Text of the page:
This concrete, easy-to-use guide is designed to help anxious parents support and understand their newly fledged children as they weather the slings and arrows of the first year of college. Johnson (Assistant Dean of Students/Cornell) and Schelhas-Miller (Adolescent Development/Cornell) possess decades of professional experience as college counselors, and their easy expertise is obvious. Despite glib overtones—the work at times reads like a transcript from a Power Point talk given at a generic freshman orientation—the authors address difficult issues with varying degrees of success. Certain basic assumptions—parental acceptance of teen sex (even to the point of providing off-to-college birth control pills) and the equally underplayed acceptance of underage drinking and drugging—might be obstacles for some readers, as might gender- and class-based generalizations, such as those addressed to young women on campus and individuals who are the first in their (immigrant) family to attend college. Despite these caveats, however, most potential first-year situations—from academic probation and credit-card sprees to date rape and eating disorders—are discussed in level, clear language designed to help parents allow their children to cope. The authors' main message (that parenting style should evolve from daily caregiving to more of a mentoring relationship) is clear and consistent, and seems sane and grounded guidance.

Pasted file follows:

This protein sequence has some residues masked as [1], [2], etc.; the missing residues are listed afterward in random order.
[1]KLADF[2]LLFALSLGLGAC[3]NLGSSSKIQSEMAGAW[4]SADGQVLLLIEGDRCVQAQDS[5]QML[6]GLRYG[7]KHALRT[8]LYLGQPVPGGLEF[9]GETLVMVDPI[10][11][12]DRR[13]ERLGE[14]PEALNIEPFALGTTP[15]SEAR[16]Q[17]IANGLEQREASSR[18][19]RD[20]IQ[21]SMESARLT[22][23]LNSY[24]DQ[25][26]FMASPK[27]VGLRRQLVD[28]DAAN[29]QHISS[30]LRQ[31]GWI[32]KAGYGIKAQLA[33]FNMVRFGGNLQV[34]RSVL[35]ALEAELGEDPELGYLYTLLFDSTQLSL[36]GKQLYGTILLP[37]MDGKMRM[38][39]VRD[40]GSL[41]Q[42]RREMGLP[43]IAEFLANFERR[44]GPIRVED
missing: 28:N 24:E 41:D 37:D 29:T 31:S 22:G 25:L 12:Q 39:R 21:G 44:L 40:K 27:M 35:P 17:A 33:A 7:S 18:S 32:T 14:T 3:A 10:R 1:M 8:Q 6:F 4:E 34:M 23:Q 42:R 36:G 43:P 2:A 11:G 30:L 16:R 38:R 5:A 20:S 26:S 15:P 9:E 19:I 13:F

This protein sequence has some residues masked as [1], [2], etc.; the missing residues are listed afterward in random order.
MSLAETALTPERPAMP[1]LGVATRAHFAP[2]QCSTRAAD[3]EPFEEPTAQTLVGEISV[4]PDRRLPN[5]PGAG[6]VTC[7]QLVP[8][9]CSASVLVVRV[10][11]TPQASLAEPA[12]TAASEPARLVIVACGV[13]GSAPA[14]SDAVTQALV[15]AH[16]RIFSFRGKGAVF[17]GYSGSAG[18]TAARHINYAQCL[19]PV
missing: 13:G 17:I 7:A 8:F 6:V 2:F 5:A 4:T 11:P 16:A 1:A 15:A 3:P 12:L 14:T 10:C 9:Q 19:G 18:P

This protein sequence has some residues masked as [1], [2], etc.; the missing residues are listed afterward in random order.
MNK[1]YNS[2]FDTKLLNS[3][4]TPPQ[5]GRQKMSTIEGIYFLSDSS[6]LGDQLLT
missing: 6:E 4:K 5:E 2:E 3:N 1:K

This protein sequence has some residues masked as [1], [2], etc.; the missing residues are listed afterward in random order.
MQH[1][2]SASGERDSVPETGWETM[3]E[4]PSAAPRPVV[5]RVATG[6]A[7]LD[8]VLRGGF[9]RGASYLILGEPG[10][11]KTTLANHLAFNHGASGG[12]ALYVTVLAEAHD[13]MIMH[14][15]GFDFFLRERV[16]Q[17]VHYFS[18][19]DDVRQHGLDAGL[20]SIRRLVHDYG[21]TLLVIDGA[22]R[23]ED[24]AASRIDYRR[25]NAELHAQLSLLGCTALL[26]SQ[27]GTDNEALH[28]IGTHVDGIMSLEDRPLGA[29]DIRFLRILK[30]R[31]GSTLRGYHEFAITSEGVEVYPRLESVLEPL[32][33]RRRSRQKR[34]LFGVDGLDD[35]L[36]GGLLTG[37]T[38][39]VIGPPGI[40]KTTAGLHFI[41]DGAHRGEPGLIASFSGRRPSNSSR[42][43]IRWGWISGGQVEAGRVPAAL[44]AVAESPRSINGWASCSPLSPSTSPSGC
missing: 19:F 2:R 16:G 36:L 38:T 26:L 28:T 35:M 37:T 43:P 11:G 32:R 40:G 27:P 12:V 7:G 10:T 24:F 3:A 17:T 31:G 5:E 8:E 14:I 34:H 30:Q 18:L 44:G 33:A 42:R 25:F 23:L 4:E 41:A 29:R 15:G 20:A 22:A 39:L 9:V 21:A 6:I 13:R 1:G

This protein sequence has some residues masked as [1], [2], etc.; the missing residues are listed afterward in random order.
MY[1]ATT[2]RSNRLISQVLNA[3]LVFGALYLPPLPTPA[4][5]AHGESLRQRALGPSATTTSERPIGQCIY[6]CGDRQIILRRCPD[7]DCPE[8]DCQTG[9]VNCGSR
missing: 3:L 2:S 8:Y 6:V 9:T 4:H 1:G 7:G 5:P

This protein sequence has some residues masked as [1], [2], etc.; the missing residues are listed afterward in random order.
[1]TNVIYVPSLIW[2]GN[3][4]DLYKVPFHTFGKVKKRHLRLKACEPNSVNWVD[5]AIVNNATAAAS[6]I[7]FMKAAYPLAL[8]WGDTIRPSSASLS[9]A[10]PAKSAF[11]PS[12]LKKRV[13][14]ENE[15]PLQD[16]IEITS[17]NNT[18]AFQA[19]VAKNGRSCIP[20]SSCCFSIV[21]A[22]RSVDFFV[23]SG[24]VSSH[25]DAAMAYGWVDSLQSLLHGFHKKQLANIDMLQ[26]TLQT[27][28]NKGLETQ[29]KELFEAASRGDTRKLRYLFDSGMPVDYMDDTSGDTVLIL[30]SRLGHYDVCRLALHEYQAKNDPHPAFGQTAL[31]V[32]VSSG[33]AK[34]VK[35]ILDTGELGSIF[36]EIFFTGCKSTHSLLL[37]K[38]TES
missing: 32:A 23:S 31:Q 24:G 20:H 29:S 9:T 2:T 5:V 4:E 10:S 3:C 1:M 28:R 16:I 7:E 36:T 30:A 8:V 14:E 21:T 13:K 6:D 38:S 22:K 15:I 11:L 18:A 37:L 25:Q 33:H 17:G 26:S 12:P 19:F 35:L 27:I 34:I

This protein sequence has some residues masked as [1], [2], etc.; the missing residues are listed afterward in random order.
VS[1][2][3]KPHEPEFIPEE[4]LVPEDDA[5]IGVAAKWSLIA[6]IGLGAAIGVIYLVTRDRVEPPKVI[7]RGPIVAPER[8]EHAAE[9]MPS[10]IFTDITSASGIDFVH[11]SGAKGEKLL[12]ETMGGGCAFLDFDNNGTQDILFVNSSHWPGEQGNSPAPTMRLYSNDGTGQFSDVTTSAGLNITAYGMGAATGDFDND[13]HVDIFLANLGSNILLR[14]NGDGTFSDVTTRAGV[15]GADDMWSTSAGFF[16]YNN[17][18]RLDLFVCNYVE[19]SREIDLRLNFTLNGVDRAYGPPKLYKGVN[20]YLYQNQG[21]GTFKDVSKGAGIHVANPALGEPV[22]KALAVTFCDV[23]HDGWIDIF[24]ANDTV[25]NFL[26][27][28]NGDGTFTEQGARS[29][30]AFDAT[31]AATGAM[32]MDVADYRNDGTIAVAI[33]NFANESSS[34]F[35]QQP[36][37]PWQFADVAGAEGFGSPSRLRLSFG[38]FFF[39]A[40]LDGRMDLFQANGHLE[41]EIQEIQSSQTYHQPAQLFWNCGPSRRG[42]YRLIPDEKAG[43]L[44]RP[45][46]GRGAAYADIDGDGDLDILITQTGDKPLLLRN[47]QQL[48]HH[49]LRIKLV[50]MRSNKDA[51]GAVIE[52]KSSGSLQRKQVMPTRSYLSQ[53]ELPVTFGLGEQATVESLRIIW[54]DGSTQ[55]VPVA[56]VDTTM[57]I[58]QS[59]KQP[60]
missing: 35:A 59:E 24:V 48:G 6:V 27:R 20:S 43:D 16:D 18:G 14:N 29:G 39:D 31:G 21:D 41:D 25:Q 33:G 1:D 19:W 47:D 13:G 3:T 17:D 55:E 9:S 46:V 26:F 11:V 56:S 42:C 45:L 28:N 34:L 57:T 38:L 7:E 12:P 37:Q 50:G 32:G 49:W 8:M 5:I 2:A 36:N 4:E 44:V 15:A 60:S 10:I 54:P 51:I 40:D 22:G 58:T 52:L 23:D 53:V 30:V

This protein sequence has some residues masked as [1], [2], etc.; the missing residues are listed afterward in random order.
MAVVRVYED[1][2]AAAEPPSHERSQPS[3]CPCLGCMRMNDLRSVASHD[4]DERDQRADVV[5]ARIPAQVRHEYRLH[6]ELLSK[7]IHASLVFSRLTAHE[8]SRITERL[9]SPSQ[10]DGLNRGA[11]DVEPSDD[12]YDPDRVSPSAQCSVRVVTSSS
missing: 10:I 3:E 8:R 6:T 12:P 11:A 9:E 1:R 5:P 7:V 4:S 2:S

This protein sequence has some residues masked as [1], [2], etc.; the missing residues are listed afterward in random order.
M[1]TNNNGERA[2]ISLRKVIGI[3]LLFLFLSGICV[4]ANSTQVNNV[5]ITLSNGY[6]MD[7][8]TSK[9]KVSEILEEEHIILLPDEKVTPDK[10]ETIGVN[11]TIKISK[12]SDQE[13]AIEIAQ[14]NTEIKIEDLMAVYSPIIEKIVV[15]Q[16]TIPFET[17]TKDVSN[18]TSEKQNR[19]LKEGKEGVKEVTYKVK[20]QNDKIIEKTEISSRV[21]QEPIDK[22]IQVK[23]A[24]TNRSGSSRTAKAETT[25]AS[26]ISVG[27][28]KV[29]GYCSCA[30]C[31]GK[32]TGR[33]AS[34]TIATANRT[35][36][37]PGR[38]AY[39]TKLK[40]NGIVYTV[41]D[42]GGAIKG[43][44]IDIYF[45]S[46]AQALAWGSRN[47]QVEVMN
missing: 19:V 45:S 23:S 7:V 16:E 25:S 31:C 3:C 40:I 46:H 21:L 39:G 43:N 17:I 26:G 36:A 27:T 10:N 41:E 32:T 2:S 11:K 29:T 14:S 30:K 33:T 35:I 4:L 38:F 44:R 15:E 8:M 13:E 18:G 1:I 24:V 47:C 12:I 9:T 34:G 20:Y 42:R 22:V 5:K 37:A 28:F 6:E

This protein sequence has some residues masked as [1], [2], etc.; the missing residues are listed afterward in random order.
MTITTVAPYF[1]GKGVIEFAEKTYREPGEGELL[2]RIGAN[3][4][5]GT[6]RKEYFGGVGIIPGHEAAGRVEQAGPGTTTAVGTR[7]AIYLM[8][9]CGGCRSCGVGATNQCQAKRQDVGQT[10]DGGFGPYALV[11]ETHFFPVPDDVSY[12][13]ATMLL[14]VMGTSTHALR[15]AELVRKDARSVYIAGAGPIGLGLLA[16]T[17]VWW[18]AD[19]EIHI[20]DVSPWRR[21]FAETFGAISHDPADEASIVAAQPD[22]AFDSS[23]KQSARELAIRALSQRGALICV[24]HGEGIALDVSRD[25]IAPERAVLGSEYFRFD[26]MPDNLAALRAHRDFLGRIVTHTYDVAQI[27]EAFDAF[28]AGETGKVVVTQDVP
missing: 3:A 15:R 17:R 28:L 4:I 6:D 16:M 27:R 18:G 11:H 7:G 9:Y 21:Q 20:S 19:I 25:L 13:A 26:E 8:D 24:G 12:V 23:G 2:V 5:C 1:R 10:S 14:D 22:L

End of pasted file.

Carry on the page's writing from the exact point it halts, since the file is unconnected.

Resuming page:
Both a useful guide and a literary security blanket, offering familiar comforts and good, solid advice in a text-dense sea of boxes, lists, and resources for further reading.